In this idea, we ask that the governmental and inter-governmental institutions organize a dialog with the representatives of the Romanian state's institutions, the leaders of the political parties, Roma associations and mass-media. From our point of view, this dialog should have as objective the fight against racism, discrimination and intolerance regarding the Roma from Romania. A first of this kind of dialog was launched under the title "Strengthening of the Democratic Frame regarding the Ethnical Minorities in Romania", by the Commission for European Integration-Romanian Government-Romanian Parliament, Department for National Minorities Protection and Romani CRISS, on 21st-22nd of March, 2000. At our invitation answered only a small number of representatives of political organizations and mass-media. We would like to organize again such kind of meetings, with the support of the national and international institutions, which will mediate the relations between the political forces and Roma from Romania, in this electoral year.
Hoping that our message will find understanding from you, we wait for an answer. We annex our reaction next to the declarations made by Mr.Mugurel Vintila, the press communicate being published in the newspaper "National", from 30th of March, 2000, page 5.
With respect,
Costel Bercus,
Executive Manager
Romani CRISS
Buzesti no.19 sector 1 Bucharest - Romania
tel/fax: 004 01 659 78 13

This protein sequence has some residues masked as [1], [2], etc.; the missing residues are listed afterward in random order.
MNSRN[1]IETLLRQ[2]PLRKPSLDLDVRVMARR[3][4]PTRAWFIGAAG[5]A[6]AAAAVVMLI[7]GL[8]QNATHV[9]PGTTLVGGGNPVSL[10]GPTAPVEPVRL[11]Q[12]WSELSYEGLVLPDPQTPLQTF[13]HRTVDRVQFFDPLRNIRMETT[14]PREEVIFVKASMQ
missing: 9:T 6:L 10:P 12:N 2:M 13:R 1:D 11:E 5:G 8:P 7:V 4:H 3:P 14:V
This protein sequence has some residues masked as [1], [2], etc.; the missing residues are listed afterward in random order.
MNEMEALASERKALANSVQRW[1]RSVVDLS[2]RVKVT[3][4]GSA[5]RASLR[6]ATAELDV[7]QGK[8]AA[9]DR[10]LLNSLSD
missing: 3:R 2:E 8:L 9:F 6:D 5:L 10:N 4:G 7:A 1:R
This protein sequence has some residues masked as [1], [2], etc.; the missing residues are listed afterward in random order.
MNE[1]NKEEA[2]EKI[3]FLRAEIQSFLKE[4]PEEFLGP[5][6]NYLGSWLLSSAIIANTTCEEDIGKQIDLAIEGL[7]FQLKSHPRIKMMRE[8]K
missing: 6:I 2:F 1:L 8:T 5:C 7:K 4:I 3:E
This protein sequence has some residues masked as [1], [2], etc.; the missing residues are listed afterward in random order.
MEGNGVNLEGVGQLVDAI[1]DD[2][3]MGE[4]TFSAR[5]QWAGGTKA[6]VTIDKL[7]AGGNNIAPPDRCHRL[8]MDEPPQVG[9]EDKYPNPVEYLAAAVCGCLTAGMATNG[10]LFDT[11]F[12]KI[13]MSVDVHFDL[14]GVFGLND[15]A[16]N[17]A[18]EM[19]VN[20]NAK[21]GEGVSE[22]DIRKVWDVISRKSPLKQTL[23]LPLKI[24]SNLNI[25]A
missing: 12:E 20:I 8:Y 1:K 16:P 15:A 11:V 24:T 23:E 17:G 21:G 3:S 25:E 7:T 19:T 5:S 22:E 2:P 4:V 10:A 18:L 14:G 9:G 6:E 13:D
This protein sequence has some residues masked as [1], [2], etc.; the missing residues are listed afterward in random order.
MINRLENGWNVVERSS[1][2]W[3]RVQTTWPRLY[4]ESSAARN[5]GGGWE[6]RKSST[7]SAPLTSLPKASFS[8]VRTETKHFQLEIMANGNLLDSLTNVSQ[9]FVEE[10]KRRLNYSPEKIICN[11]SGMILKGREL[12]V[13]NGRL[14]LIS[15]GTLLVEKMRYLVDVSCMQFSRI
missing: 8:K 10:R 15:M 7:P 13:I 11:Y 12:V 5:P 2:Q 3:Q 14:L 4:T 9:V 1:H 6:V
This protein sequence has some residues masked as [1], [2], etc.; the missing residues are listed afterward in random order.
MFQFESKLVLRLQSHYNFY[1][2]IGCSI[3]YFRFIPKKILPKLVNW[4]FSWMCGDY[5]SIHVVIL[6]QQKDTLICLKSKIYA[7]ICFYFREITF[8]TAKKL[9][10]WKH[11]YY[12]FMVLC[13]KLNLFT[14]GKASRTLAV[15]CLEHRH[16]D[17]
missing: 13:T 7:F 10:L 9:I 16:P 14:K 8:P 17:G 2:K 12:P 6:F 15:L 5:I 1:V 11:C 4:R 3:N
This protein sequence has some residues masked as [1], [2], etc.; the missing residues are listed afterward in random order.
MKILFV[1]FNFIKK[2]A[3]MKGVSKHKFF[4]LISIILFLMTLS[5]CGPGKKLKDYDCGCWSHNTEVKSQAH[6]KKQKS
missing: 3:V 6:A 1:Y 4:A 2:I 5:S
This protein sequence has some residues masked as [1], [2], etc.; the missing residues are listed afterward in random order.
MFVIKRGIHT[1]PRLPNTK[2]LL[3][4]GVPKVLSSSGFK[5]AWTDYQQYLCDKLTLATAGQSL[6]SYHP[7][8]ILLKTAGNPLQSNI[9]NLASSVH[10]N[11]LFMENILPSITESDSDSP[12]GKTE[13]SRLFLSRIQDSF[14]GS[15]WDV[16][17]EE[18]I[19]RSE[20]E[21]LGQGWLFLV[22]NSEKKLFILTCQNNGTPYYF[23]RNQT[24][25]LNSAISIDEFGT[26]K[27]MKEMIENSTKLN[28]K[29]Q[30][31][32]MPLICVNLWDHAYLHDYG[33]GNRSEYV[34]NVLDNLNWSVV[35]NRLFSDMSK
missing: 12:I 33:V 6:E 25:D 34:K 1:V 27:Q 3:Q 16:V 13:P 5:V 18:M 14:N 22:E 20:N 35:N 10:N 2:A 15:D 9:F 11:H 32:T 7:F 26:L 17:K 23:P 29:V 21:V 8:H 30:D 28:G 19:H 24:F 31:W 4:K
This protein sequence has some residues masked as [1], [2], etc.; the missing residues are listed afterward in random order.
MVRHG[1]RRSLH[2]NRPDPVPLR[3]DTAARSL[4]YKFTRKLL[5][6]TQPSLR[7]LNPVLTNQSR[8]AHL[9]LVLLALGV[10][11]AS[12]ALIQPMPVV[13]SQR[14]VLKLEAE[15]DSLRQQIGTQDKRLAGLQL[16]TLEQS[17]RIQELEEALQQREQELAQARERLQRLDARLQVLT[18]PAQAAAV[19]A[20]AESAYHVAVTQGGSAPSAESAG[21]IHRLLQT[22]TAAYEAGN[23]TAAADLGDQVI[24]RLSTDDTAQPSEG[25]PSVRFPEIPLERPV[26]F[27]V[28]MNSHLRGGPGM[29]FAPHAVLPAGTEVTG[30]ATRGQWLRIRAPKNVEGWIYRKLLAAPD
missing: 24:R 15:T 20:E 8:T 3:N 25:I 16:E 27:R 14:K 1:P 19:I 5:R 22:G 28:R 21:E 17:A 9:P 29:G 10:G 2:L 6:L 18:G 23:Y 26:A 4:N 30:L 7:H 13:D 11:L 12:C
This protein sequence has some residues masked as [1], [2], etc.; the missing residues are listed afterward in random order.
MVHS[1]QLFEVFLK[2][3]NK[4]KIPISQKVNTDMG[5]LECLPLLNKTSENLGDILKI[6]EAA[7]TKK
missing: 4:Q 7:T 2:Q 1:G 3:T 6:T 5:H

004 01 231 41 44

by Sruti Bala
More than 54 community and free radio stations contributed programmes to the global broadcast of AMARC on March 21st, International Day Against Racism, which was co-ordinated in Rome and re-distributed via the Internet and satellite to radio stations in four continents.
A broadcast continuity team with a range of lingual, technical and journalistic skills put together the programmes in sixteen different languages. Special features of the broadcast included: a live Portuguese link between radios in Portugal, Brazil, East Timor, Angola and Mozambique in a panel discussion on the manifestation of racial discrimination in each of these continents, a joint production of South African community radios from Johannesburg, with a review of the state of the media and its relation to racism, as well as a telephone link with human rights activists in Djarbakir in Kurdistan, to celebrate the Kurdish New Year.
The aim of the broadcast was to empower blacks, migrants and beleaguered minority communities through the medium of radio and to bring radio broadcasters together to join voices against racial discrimination.

Italy's main opposition leaders began campaigning Thursday for a national referendum to stem an influx of illegal immigrants but Prime Minister Massimo D'Alema immediately branded their proposals "folly."